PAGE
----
During a final reflection on the last day of Sin Fronteras, a classmate asked me what emotion had been the most present during my time in Oaxaca. Those six weeks were dynamic and full! I had felt sadness, gratitude, shame, guilt, frustration, pride, and confusion, and exhilaration, all overlaid across a canvas of new smells, bright colors, and cultural differences. Yet, to answer her question, I said “at ease.”
Having learned in one of our classes about the importance of building language around emotions, and some techniques to do so with clients and for ourselves as practitioners, I knew that “at ease” probably wasn’t truly an emotion. But my classmate and I we agreed that we so often focus on negative emotions, and it is good to notice too a lack of anxiety.
I felt comfortable in Oaxaca because I felt a sense of belonging, or pertenencia. Encountering warm, welcoming, and generous Oaxacans – from my host mom to the women with whom I worked to the taxi driver who shared his life story – made me feel at home. I felt appreciated in the small towns where I was working and safe in the city. The Berkeley program gave me a sense of purpose and direction, a real sense of feeling like I was meant to be in Oaxaca, learning and lot and helping at least a little, practicing Spanish, and staying busy doing things that were important. The program also provided me with an incredible sense of community, making it easy to build connections with Oaxacans and with other Social Welfare students. Feeling tranquila day-to-day, and never lonely, allowed me to be observant and open and continuously curious, to stay longer than I otherwise would, to witness and experience more and more, and to venture to further edges of my comfort zone.
While feeling like I belonged in a place not my own, I was simultaneously hearing stories from Oaxacans about reasons they or their family members did or did not move the United States. In contrast to my experience, Mexicans who migrate so often have to entirely sacrifice their sense of community and pertenencia. I can only imagine how such loss, disconnection and loneliness would feel.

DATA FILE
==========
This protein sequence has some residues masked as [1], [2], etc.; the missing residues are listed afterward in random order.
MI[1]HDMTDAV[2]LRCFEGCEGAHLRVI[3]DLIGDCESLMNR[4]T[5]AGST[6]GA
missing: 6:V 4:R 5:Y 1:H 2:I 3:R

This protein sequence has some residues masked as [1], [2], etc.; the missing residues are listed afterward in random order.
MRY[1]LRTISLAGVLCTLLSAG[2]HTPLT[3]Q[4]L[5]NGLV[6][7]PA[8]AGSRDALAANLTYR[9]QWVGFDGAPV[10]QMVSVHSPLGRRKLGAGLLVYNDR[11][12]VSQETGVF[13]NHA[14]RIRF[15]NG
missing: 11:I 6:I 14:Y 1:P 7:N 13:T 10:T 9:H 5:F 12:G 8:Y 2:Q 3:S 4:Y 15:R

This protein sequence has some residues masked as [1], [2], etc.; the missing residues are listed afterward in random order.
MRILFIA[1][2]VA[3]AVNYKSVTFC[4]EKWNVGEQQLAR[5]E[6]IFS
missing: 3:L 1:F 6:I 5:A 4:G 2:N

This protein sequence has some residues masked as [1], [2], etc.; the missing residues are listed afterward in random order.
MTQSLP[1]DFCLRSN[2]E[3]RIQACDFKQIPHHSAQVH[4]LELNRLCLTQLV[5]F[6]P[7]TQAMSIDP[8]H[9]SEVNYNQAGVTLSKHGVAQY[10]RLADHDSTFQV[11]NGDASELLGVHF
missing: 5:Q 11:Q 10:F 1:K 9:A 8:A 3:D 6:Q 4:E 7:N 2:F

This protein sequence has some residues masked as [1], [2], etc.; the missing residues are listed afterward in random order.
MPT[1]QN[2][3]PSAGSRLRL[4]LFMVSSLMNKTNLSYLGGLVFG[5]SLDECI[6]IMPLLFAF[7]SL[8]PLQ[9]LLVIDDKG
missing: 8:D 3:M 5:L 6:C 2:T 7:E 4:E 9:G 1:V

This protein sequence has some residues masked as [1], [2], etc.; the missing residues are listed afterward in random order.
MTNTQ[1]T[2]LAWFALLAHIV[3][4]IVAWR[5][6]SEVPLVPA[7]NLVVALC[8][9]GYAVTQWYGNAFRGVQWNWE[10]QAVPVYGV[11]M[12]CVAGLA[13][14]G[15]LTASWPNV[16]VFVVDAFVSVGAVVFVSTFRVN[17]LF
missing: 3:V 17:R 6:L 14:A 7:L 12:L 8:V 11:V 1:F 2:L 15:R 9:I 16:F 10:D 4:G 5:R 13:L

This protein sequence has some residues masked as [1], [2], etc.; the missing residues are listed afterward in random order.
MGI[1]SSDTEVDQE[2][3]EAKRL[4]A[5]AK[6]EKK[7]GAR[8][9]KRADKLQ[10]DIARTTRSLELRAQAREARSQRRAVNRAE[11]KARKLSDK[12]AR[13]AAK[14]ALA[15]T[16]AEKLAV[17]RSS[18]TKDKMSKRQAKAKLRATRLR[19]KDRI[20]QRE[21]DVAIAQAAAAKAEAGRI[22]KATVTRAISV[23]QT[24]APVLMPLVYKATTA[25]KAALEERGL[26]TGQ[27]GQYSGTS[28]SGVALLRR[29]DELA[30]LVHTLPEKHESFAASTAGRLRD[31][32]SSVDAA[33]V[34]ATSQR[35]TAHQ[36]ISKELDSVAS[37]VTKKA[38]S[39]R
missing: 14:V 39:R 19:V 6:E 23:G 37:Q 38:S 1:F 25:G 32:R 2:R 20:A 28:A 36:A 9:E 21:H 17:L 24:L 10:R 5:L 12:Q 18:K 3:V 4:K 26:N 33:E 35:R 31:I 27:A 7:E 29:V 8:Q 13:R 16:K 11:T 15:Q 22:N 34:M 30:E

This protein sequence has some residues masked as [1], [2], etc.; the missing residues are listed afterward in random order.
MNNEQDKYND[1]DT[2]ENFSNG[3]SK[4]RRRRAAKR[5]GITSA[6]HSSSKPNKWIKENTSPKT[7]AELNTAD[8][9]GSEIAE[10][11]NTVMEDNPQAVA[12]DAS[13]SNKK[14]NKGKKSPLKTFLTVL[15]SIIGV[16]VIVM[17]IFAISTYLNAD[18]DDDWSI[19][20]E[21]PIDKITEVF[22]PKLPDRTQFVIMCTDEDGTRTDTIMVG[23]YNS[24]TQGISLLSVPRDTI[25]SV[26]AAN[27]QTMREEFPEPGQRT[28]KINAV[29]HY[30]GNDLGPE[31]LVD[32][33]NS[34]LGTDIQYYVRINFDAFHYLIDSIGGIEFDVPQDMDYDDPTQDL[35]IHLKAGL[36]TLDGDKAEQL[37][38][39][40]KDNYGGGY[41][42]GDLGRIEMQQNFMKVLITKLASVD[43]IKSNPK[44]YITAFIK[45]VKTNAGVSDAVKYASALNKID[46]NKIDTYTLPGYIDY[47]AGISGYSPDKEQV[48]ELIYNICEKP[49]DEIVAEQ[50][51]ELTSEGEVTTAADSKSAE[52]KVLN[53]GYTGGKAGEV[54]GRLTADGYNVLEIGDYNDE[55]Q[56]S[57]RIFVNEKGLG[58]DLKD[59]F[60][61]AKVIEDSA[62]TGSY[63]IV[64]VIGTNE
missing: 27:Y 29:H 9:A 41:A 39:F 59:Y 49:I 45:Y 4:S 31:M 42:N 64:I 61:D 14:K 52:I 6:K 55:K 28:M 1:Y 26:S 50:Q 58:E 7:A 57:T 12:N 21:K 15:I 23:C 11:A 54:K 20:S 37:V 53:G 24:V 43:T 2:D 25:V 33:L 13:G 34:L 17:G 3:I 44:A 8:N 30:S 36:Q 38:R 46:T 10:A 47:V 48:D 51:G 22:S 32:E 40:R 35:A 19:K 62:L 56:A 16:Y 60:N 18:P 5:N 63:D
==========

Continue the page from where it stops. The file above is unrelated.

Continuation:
Myzael Garcia, a community psychologist and one of my favorite teachers of the summer, taught us that a sense of belonging, common culture, and interrelationship are necessary factors for a sense of community. For Myzael, group work and systems interventions make more sense than individual diagnosis; as he explained, community psychology is a better fit that psychoanalysis in a place as chaotic, diverse and dynamic as Oaxaca. He taught us that community psychology is about creating a sense of belonging and empowerment, and giving a voice to those who do not have a voice.
I will carry this with me into my work. While I expect that in some settings it will fall outside the scope of my job as a social worker, the importance of community and belonging really resonates with me. This coming year, working in a school, I think it will be appropriate to prioritize helping students and parents feel included, understood, and heard. While it seems especially important for families who have immigrated and may have lost a sense of community, everyone can benefit from community-building; middle school can be an isolating place for anyone. I imagine that a Berkeley middle school, like Oaxaca, is a chaotic and diverse place, and can benefit from participatory assessment, systems interventions, and a more macro lens. I hope to think about the school community as a whole and to help empower the students, families and teachers to strengthen it.